In the first quarter of 2009, the Company entered into a long-term, buying/sourcing agency agreement with Li & Fung. As a result, the Company’s international buying offices were integrated into Li & Fung or reduced to support functions. The Company’s streamlining initiatives related to this action included lease terminations, property and equipment disposals and employee terminations and relocation and were completed during 2009. Expenses associated with this action were partially offset by a payment of $8.0 million received from Li & Fung during the second quarter of 2009.

 

During the first quarter of 2009, the Company completed the closure of its Mt. Pocono, Pennsylvania distribution center, including staff eliminations and sold the facility in the fourth quarter of 2010.

 

Also, during the first quarter of 2009, the Company committed to a plan to close or repurpose its Lucky Brand Kids stores, although the Company will continue to offer associated merchandise through other channels. The action included lease terminations and staff reductions and was completed in the fourth quarter of 2009.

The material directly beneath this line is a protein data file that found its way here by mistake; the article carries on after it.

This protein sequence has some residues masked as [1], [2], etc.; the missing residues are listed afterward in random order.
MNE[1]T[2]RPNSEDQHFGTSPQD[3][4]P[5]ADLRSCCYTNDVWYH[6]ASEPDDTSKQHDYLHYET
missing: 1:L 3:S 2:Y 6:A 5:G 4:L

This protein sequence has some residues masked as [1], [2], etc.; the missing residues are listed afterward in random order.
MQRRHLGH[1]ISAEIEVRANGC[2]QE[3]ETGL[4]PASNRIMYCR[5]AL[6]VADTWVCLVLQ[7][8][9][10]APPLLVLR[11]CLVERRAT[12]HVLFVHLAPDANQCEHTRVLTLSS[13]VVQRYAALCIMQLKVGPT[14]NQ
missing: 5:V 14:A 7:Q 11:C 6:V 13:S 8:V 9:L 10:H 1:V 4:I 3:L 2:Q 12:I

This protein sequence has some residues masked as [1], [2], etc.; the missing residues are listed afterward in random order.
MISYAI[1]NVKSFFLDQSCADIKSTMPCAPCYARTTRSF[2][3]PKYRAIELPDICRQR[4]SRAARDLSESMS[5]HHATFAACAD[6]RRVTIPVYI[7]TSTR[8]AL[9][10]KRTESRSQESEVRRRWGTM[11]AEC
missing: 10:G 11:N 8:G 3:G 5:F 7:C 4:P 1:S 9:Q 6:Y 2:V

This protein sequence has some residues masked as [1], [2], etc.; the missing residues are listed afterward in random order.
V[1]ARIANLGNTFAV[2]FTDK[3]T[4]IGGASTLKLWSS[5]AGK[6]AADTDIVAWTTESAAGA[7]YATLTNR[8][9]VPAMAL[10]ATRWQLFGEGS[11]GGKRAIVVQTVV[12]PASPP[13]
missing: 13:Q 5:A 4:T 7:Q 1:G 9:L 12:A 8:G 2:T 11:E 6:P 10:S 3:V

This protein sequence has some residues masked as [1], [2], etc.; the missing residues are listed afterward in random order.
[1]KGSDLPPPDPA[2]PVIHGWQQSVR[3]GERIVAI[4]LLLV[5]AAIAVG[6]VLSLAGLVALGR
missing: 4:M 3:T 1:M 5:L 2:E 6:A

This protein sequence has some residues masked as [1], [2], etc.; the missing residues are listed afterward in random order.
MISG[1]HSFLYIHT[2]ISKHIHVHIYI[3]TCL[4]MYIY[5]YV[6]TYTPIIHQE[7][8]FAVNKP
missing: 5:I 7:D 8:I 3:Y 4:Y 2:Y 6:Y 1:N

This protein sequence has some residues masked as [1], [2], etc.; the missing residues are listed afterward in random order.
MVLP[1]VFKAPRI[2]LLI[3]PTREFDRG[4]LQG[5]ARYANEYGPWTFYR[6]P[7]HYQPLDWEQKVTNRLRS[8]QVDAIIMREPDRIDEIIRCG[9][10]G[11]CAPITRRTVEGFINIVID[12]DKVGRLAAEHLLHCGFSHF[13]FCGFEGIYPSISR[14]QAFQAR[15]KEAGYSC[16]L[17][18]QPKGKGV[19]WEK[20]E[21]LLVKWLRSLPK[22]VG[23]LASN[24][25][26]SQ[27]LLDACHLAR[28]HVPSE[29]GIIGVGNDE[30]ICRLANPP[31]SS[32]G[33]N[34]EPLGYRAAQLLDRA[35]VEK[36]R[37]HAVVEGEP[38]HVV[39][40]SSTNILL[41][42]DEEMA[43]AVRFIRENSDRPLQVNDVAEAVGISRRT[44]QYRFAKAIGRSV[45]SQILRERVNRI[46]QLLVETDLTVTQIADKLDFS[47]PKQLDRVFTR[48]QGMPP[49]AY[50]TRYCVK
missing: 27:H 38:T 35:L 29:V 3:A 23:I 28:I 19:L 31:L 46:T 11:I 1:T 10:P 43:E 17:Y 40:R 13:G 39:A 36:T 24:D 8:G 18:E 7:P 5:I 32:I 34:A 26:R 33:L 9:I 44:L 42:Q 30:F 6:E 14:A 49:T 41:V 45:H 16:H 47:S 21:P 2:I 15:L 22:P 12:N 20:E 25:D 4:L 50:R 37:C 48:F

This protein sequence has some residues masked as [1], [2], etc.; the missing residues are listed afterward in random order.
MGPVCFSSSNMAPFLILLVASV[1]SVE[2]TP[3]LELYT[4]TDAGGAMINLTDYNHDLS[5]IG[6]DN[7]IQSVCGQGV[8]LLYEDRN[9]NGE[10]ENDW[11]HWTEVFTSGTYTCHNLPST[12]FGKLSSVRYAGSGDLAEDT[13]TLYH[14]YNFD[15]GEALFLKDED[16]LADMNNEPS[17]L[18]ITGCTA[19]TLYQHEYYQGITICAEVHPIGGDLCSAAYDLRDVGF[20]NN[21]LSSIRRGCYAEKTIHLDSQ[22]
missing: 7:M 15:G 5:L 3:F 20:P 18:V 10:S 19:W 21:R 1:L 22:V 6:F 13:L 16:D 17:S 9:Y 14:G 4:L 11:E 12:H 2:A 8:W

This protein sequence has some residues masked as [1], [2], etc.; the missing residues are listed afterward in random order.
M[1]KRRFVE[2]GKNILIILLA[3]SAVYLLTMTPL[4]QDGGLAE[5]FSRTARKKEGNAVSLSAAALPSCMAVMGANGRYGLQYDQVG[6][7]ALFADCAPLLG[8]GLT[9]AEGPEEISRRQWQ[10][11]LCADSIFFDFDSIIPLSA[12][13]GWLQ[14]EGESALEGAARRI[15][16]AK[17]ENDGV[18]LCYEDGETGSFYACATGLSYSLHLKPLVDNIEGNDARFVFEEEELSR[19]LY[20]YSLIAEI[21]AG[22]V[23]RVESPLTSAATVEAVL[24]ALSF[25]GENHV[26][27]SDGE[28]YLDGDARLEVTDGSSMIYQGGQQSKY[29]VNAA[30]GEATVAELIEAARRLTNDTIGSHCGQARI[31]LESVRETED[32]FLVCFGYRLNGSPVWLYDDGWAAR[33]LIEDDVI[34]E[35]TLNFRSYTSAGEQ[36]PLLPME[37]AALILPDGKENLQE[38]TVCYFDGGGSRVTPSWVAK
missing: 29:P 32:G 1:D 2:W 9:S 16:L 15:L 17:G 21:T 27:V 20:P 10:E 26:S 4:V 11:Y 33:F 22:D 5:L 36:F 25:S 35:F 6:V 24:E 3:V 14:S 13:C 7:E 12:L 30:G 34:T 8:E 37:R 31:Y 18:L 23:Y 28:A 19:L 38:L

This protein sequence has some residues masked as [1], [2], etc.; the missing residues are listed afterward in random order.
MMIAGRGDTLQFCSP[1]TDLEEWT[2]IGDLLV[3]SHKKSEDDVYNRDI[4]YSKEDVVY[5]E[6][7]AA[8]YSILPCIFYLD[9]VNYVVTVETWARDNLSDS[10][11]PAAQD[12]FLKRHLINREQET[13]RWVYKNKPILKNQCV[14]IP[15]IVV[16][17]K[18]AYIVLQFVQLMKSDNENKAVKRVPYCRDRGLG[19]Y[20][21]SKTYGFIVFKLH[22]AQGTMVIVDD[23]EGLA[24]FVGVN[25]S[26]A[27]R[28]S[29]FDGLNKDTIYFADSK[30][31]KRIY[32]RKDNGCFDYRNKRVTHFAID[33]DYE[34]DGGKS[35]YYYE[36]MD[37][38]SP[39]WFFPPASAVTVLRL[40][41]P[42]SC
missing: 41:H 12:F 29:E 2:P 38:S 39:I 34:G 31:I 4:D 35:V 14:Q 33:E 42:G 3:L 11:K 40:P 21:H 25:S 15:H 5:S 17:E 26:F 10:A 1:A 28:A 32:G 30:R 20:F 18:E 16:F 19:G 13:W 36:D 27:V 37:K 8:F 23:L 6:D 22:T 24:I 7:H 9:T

In August 2009, the Company initiated additional streamlining initiatives that impacted all of its reportable segments and included rationalization of distribution centers and office space, store closures, staff reductions, including consolidation of certain support and production functions and outsourcing certain corporate functions.